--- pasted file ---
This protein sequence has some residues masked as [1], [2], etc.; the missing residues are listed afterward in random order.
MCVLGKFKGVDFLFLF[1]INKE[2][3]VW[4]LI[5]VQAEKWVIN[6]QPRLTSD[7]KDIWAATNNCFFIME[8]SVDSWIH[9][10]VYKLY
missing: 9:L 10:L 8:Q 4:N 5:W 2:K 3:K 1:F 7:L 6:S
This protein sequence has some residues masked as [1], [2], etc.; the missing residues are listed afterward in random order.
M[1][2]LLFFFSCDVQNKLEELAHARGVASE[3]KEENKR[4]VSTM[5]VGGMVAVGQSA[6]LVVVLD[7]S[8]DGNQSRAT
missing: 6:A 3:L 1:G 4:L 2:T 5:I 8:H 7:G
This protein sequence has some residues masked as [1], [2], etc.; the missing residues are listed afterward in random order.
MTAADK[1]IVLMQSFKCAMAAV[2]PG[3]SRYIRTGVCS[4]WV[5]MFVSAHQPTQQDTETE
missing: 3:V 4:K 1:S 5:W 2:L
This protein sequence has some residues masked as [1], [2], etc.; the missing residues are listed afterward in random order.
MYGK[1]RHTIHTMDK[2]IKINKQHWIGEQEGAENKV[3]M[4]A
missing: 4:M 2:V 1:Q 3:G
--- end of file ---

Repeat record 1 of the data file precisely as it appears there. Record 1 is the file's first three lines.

This protein sequence has some residues masked as [1], [2], etc.; the missing residues are listed afterward in random order.
MCVLGKFKGVDFLFLF[1]INKE[2][3]VW[4]LI[5]VQAEKWVIN[6]QPRLTSD[7]KDIWAATNNCFFIME[8]SVDSWIH[9][10]VYKLY
missing: 9:L 10:L 8:Q 4:N 5:W 2:K 3:K 1:F 7:L 6:S